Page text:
It’s important to remember that you do not need a degree in marketing to work in marketing. Maybe you already have a degree in marketing and that’s fine too, but regardless, in order to get good at marketing, you need to be willing to take risks, try new strategies, be agile, and learn as you go. Of course, you can always model “experts,” but the real people you need to model are the ones who have the mindset that failure means learning, and that learning leads to growth. As marketing author and entrepreneur Dean Graziosi says, “there is a science and an art to marketing.” The science is the easy part since that is the delivery method (or the channel) you will use to get your message across; the art is where most people get lost because they forget the bigger picture.
The art of marketing needs to answer two questions, and two questions only:
- How can I provide the most exceptional value to serve my prospect at the highest level so that he or she must buy from me and no one else?
- How can I simplify my message so that my irresistible offer is understood and appreciated?
If so many startup tech companies stop before their products are a hit it’s not because of poor product/market fit as most people would have you believe. It’s the fact that the developers who were sitting in their parent’s garage coding the next new innovation had no clue about the art of marketing. It is also highly likely that they built their solution without really understanding their target audience in the first place. And for sure somewhere along the way, someone gave up trying simply because what they were doing wasn’t working.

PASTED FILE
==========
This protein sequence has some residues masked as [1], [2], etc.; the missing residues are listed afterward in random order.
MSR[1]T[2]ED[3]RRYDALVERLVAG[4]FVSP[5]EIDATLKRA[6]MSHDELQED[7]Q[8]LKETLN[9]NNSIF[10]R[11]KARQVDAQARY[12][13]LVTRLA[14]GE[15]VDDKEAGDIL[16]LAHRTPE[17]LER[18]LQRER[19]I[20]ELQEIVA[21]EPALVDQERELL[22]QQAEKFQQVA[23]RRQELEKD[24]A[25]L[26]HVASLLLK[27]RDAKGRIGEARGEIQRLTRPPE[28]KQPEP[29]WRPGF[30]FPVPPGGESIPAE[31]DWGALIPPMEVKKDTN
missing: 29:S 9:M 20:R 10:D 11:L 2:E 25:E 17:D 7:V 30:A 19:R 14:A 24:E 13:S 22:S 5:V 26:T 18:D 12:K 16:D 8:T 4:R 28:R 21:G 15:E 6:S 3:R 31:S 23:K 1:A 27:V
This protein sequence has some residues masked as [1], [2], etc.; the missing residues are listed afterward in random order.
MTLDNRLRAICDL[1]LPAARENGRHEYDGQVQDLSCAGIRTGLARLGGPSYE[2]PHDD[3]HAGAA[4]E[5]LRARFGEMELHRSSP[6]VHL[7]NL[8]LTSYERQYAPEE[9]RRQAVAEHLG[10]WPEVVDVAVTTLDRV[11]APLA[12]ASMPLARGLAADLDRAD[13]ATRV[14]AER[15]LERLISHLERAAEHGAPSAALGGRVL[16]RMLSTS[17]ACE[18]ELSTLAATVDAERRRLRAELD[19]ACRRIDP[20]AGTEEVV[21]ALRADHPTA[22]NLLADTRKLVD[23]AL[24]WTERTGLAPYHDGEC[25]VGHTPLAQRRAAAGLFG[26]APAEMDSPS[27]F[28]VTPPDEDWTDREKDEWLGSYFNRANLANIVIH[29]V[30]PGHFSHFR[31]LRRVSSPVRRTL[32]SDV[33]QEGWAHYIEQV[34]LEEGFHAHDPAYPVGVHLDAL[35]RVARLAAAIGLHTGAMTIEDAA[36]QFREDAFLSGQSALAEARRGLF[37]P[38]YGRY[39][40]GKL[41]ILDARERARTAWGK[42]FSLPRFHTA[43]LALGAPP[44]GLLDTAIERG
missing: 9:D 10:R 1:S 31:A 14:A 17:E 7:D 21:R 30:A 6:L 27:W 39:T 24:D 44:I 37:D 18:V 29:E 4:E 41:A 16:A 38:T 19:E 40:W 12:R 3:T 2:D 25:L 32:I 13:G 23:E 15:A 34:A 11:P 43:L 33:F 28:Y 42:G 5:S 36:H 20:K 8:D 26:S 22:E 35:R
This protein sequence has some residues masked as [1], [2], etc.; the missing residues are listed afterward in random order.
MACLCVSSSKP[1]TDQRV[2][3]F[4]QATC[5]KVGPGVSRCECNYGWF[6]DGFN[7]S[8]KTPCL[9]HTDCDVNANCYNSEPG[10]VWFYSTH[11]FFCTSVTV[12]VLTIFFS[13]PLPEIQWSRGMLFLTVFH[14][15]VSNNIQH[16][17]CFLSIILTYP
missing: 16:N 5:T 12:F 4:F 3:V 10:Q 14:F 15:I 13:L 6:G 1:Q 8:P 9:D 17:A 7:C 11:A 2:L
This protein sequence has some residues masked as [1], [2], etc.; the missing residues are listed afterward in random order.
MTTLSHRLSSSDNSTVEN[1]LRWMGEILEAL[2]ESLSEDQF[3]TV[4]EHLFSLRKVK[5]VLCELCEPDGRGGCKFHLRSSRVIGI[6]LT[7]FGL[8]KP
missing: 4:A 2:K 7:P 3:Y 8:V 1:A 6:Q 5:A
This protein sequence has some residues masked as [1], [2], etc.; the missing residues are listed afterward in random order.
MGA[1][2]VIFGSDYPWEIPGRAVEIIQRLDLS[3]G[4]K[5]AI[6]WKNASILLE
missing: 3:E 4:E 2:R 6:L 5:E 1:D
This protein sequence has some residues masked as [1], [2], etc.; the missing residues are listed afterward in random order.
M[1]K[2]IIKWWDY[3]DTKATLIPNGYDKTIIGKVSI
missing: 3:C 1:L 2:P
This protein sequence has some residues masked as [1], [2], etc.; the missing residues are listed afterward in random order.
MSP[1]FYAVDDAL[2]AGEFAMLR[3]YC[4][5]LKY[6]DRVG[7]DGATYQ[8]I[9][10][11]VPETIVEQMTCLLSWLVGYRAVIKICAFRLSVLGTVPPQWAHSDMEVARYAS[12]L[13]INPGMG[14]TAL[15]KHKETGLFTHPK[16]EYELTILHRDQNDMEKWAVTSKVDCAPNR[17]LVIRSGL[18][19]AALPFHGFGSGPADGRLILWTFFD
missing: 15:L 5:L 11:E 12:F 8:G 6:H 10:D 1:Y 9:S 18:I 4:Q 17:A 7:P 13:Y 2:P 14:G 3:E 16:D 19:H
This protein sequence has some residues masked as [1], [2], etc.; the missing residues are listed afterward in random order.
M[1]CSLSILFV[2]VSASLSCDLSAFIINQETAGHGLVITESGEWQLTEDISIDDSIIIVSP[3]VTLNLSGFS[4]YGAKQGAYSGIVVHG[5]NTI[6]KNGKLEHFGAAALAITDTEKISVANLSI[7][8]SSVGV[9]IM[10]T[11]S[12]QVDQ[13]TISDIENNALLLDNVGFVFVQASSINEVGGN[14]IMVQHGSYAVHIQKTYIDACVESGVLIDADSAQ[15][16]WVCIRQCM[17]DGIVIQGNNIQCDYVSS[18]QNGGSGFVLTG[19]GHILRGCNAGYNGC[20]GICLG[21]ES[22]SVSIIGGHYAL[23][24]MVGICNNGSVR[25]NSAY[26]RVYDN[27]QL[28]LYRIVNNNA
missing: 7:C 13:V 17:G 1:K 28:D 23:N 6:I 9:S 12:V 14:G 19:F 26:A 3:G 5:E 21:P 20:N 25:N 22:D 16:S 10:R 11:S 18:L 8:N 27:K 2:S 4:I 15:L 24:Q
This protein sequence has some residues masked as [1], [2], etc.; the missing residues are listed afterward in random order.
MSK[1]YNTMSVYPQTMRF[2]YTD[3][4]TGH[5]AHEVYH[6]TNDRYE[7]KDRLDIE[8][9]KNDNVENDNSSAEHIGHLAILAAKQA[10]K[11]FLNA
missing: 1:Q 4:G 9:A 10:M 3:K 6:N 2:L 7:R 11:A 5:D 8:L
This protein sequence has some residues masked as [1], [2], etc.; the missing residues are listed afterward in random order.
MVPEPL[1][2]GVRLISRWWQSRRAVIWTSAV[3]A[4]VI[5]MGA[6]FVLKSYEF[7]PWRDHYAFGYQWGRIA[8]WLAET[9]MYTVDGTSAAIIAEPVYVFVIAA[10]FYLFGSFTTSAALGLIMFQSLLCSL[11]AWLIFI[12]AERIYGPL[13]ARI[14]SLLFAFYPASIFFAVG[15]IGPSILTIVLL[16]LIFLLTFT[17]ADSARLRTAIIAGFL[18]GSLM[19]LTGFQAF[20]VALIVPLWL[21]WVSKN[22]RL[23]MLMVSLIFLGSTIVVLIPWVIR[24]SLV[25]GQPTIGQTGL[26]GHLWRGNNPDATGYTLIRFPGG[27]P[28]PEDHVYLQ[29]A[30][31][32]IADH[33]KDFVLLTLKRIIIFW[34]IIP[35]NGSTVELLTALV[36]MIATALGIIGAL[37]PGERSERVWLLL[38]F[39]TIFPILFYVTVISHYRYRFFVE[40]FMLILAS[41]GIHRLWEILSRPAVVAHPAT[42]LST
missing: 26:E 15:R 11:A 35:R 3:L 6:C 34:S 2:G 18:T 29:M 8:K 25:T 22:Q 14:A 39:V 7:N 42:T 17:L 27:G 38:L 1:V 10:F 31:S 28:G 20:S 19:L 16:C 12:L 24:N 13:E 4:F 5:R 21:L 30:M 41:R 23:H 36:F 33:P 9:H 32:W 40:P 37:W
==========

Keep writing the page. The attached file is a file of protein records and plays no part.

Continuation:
I have come to find in my life that it is really easy to say, “I did everything to make that work, and here’s why it didn’t,” and then list out all the external factors that didn’t go my way. It’s much harder to take personal responsibility for our role in helping co-create the outcome we got, and then consciously decide to choose again. The truth in the matter is that when we stop, we just got to the end of our skill set and stopped trying. Until we get the end result we are looking for, we simply cannot say we tried everything. It’s physically not possible. Pivoting in a new direction is not always easy, and growth comes from stepping outside of our comfort zone to pick ourselves up and dust ourselves off when attempt number 999 still didn’t work. The key to getting attempt 1000 to work is by putting the end-user customer at the forefront of all initiatives (whether that be on the marketing side or the development one).
It’s important to remember that innovation in and of itself is never enough. You could have the greatest product on earth and if nobody knows about it, it won’t sell. As Tony Robbins says, “It’s not a lack of resources that makes you fail; lack of resourcefulness is the real reason.” Being successful at marketing is a mindset more than anything else. By embracing this fundamental aspect about marketing, you will begin to shift direction.
Shedding false beliefs is the very first step in the process to putting yourself on the right track. Starting with a clean slate, giving yourself a fresh start, and staying open to receiving all the possibilities and opportunities that are presented to you as you begin to create a new way is the only way that you can move forward to produce a different outcome. Learning to question everything and being secure enough within yourself to know that it’s ok not to know all the answers is a commitment to achieving greatness.